Agatha Christie

Building a better ‘Mousetrap’

Beaverton's Experience Theatre Project puts the audience in the middle of the action – and the mystery – in Agatha Christie's famous whodunnit

By MICHAEL SPROLES

Born in the English seaside town of Torquay in 1890, Agatha Christie became one of the best-selling novelists of all time, known and beloved for her 66 detective novels, 14 short story collections, and creation of the immensely popular detective characters Hercule Poirot and Miss Jane Marple.

One of her most successful novels, Murder on the Orient Express, was given a blockbuster movie release worldwide last November. The film received mixed reviews, largely because it didn’t add anything new or innovative to previous adaptations.

That’s a trap that Beaverton’s Experience Theatre Project is determined to avoid in its new production of Christie’s 1952 murder mystery The Mousetrap, the longest continually running play in history. ETP’s Mousetrap will immerse the audience in the action, placing it in the middle of the production’s manor as Christie’s eclectic characters roam around and are brought to life by the show’s actors and actresses.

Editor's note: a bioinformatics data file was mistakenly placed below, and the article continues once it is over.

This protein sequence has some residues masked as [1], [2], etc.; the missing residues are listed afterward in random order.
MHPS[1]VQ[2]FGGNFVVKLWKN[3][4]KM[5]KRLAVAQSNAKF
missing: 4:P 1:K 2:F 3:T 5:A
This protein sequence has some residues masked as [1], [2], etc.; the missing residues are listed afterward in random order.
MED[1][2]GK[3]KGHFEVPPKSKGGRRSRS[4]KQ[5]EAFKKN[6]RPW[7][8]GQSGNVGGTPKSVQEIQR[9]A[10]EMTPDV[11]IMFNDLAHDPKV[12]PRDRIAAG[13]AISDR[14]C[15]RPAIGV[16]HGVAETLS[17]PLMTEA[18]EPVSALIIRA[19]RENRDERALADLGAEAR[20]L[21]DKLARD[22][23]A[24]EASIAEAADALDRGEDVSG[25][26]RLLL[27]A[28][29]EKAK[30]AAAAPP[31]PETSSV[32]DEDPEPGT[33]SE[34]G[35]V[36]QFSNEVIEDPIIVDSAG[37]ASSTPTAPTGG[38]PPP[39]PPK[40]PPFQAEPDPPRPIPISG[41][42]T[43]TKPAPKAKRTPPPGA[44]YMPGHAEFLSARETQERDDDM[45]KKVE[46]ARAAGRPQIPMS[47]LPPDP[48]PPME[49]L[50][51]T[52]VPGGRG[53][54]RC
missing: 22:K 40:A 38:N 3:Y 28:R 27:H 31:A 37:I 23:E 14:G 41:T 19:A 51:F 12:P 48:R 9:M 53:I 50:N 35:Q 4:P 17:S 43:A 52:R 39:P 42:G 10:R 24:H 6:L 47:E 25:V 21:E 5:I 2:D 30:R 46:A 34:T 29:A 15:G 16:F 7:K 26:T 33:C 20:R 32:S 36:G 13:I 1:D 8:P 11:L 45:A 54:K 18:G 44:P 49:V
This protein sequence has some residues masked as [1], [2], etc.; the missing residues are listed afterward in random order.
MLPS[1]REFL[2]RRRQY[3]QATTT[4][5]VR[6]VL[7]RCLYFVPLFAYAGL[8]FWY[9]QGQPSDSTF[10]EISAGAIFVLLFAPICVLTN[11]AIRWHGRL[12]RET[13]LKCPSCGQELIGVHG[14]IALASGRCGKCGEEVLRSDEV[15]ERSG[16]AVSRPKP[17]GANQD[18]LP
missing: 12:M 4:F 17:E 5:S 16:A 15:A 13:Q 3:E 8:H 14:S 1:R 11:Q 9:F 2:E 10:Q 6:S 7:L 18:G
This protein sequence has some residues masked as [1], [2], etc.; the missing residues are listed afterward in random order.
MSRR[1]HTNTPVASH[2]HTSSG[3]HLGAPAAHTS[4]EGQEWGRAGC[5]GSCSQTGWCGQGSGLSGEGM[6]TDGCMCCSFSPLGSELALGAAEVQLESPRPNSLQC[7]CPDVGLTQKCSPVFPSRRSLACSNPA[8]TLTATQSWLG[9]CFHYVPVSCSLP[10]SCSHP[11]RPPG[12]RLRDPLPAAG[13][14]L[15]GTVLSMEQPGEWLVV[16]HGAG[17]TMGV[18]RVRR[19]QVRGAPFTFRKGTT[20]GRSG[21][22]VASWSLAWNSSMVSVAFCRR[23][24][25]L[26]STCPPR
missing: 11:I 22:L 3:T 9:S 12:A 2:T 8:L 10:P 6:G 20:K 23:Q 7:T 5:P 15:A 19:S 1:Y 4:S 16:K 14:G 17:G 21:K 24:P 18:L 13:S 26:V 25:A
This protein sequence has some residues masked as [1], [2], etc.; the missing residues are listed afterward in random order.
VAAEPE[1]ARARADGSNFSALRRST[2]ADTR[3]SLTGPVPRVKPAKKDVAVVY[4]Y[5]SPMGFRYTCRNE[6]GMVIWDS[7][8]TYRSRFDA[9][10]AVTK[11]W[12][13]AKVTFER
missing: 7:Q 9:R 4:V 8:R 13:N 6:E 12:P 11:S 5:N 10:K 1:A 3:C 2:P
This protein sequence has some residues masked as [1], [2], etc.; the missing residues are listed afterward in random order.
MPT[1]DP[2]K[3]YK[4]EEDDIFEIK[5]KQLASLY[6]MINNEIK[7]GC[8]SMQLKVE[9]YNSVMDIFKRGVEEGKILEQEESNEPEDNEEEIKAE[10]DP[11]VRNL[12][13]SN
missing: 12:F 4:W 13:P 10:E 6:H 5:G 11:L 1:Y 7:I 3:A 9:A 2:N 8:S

Amber Bogdeweicz as Miss Casewell. Experience Theatre Project photo

This production of The Mousetrap, as all others, centers on a group of strangers stranded in a boarding house in the midst of a snowstorm in the English countryside in 1952. The suspects include the newly married couple who run the house, a spinster with a curious background, an architect who seems better equipped to be a chef, a retired Army major, a strange man who claims his car has overturned in a drift, and a jurist who makes life miserable for everyone. Soon a policeman, traveling on skis, arrives to inform everyone that no one is safe, and that there is a strong likelihood a killer walks among them.

Continues…